The research suggests things like space, windows and calm scenery are important for creativity and yes, I find this works well when I’m looking for ideas. When it comes to the task of writing though I turn the focus onto me and my keyboard and hours can pass by if I’m not careful. I do make a deliberate effort to take short breaks, to stretch, to look up and away from my work, to walk even if only to get a drink.
How does creativity and innovation differ?
Subtle and overlapping concepts. To me creativity is coming up with the idea, innovation might be using an idea, mine or (with permission if appropriate) someone else’s and putting it to a new use or application. I know that the distinction is significant in an academic sense though practically I’m happy to work through either route in most cases.
How can creativity be beneficial within a work environment, or to the individual person?
It brings insight, freshness, new opportunity and in many cases, simple joy. Turning ideas into some sort of reality brings great satisfaction. Who wouldn’t want that? Even people who value security and the stability of comfortable routines wouldn’t really want to live through identical days in their external and internal worlds. Perhaps creativity is the source of our dreams – or is it the other way round?!
Any workplace which wants to do more than “go through the motions” needs to draw deeply on the creativity of it’s workforce. In business, creativity is often what brings success, either through completely new ideas or the exploitation or exploration of a currently successful service/product.
What inspires you?
Many, many things. Nature, the physical world, a mountain, seascape or a sunset, the beauty that is biology as our molecules work their wonders, other people and their stories of courage and journey. I can find inspiration wherever I look… and maybe that’s important too.
How can a person identify unlock or identify their creative talents?
First look for them (your creative talents) and believe in them.
Often we tend to be so self-critical and judgmental, tendencies that can kill off any sparks of creativity. Even if you’re new to the idea that you might possibly be creative, holding the space for that belief – that you might possibly be creative and that your creativity can grow – is essential. Our minds will find the evidence to prove what we believe… if we insist that we are not creative, the evidence and frustration will present itself in abundance. If we hold that we might grow in creativity, we will see sparks enough to sustain our hope.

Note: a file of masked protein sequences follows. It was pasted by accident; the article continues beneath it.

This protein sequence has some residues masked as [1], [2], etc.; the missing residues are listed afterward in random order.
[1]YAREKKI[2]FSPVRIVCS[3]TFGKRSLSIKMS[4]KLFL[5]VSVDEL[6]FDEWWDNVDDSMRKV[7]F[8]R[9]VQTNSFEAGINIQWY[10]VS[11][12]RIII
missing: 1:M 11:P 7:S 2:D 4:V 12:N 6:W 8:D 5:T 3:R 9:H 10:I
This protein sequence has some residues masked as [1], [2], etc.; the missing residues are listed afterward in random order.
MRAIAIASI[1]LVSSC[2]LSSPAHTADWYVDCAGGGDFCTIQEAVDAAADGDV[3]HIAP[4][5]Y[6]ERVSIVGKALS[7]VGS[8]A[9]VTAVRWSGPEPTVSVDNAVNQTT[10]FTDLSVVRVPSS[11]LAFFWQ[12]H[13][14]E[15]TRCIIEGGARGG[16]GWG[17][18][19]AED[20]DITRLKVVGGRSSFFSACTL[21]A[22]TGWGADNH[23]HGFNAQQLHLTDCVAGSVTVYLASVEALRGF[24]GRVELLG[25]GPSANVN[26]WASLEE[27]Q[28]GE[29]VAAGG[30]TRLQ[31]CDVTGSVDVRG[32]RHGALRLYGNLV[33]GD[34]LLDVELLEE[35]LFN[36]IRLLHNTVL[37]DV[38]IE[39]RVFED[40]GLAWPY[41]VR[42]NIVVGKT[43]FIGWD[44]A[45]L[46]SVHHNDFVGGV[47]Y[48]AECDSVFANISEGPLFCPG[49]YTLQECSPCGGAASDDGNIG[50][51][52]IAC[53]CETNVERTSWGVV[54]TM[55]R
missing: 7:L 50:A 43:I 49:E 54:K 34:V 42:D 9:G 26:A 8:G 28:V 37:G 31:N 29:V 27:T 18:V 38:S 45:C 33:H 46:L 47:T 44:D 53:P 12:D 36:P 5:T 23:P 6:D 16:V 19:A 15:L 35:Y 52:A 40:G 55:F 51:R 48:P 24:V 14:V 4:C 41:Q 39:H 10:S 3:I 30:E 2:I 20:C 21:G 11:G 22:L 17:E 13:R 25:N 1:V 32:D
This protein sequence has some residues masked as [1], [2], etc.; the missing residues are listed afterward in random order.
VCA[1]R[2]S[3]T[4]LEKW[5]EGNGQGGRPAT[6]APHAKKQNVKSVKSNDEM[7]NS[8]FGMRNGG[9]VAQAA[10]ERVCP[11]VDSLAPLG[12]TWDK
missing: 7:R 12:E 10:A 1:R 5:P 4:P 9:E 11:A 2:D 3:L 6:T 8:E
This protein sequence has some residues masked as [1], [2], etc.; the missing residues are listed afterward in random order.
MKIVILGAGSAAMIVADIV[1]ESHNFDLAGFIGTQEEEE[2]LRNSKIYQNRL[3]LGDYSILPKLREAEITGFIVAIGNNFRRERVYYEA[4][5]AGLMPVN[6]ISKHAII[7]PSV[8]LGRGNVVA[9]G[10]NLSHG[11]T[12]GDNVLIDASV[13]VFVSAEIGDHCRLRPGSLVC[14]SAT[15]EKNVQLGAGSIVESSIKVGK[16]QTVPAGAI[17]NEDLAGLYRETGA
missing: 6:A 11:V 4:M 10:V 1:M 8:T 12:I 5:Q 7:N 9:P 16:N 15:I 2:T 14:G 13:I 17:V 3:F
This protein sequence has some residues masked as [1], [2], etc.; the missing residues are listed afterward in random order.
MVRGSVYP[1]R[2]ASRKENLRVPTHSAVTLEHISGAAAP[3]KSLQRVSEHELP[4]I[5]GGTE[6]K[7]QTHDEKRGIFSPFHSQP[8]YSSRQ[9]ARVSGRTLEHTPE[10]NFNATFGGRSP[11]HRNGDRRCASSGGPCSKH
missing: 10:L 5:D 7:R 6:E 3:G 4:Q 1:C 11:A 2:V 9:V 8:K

So find even the small sparks and begin to kindle them into something bigger and brighter. You might find them in things that you really enjoy, aspects of work or of play. You might recognise them when other people comment or complement you, particularly if your response is to shrug it off and think “Surely, anyone could do that”. It’s highly likely that they can’t. Often creativity feels like “just what I do” without any special label attached and only hindsight gives a more accurate perspective. Be prepared to play and to be patient, to focus and to draw back before having another go. And maybe that’s where creativity and innovation blend as many of my most creative ideas have needed to be worked and reworked many times before I was really satisfied with the outcome.
From your experience, what was the most impressive thing you’ve seen from another individual, that was particularly creative/ sparked inspiration for you?
I am particularly awestruck by people who make music. The ability to envision music in your head and then translate it into sound through whatever medium – the human voice, a guitar, an orchestra or even a djembe drum… Awesome!
To sum up, give us your definition of creativity in a few words.
For me, creativity is a process or an attitude that manifests something new, which might result in a physical expression (picture, sound, object) or a new perspective or insight.
Inspired by Dr. Margaret Collins? Have a look at her YouTube Blog “How to get ahead in a professional career.”
By: Divya Satwani